Are some companies succeeding?
Etsy convinced people who weren’t in software development jobs to be trained for technical roles, and they managed to get to almost 30 percent female in their engineering population relatively quickly. Accenture is doing extremely well and came in at roughly 40 percent female in their hires last year.

How did they do that?
The executive in charge of hiring came to me for help. I said, first of all, change your job descriptions. Don’t just list the technical skills you’re looking for. List communication skills, creativity, and people skills, so women will know it’s a workplace that values those things and because those are traits women tend to have more confidence about.

Gender isn’t the only concern, of course. If the percentage of female technical employees is in the teens at many companies, black and brown employees are—
In the single digits! Like, one-handed digits.

What is Harvey Mudd doing about that?
The truth is we made very little progress on race until about five years ago.

What happened?
We had been running a program where we would bring in 35 to 40 high school students for a weekend, and it was primarily aimed at students of color and women. Five years ago, we doubled the program and did two cohorts instead of one. And I started reaching out to African American leaders across the country. We also did research on how to recruit more Hispanic students, and we learned Hispanic families want their kids to stay close to home. So we needed to focus on admitting students from schools in Southern California.

What would you say to schools that are not making these changes?
What’s facing us is a very, very different future. The haves will be the people who have the skills that are needed, and the have-nots will be the people whose skills are no longer needed—because of automation, because of AI, because of robotics. We don’t know how fast certain kinds of routine jobs will go away, but we do know it will put a further income gap between people who have that kind of education and knowledge and people who don’t. If there are not many women, or people of color, or older people, or low­-income people getting that technical education and those technical jobs, it’s going to further polarize the situation in the country. It’s a question of transforming our society so a large enough fraction of people have opportunities for productive work.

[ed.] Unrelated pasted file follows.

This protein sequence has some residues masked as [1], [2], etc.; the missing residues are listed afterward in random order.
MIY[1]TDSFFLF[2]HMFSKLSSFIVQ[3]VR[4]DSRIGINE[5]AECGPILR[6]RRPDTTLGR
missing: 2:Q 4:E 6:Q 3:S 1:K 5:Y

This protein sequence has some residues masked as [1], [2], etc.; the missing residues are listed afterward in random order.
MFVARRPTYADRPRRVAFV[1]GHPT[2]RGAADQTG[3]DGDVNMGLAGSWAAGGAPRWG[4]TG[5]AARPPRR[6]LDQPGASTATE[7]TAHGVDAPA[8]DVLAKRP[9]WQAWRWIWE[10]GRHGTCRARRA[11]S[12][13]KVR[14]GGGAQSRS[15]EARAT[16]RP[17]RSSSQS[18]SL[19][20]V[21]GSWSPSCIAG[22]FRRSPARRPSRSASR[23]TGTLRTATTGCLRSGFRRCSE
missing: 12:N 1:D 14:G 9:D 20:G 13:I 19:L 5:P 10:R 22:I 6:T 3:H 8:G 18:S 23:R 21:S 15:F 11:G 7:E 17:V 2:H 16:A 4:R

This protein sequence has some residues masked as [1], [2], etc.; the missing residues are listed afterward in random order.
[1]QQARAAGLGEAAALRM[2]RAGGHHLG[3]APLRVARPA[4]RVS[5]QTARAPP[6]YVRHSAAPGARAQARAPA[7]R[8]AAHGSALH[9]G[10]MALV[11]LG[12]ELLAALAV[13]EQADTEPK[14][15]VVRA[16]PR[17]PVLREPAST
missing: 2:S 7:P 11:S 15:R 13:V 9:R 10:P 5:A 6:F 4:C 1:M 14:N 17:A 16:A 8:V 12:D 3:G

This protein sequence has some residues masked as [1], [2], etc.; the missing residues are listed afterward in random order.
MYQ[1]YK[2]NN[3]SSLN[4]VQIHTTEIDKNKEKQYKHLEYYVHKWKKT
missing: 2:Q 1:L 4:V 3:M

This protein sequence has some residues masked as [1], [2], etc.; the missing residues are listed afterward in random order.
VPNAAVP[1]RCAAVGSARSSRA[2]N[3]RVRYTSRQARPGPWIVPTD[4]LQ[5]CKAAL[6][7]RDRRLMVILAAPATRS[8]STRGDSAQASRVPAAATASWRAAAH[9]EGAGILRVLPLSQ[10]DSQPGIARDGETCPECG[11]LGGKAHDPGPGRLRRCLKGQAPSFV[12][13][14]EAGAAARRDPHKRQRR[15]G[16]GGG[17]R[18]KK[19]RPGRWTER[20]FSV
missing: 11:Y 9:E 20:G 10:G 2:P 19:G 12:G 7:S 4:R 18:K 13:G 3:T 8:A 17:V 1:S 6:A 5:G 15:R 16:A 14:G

So the stakes are high.
We want the Earth to survive. It’s pretty straightforward.


Do you have a woman in tech you admire? Tell us about her in the comments below!

WIT: The top keynote speakers at CES are all men. Here’s why that’s a problem

 

By Monica Chin of Mashable

CES, the world’s largest electronics trade show, kicks off next week, with the first official events starting Sunday, Jan. 7. At the conference, attendees will get a glimpse of the year’s newest technology, hear keynote speeches from top industry leaders, and try futuristic products. 

But this year will be marred by a glaring weakness in the CES lineup: The top keynote speakers (those who will address the conference audience alone, rather than as part of a panel) are all male, and five of the six are white. 

Needless to say, people are outraged. 

In fairness to the Consumer Technology Association, the group that organizes the conference, it did add women to the CES lineup in other places. 

The organization’s website now lists two female panelists and a female moderator on its “C Space Keynote” and a female moderator on its Mobile Innovation panel. Karen Chupka, CTA’s senior vice president of CES and corporate business strategy, is listed as presenting CTA’s keynote along with Gary Shapiro, CTA’s president and CEO.

However, the website only states that Shapiro will be giving the address. 

But all of the women CTA added to its lineup are panelists or panel moderators — none are giving keynotes themselves.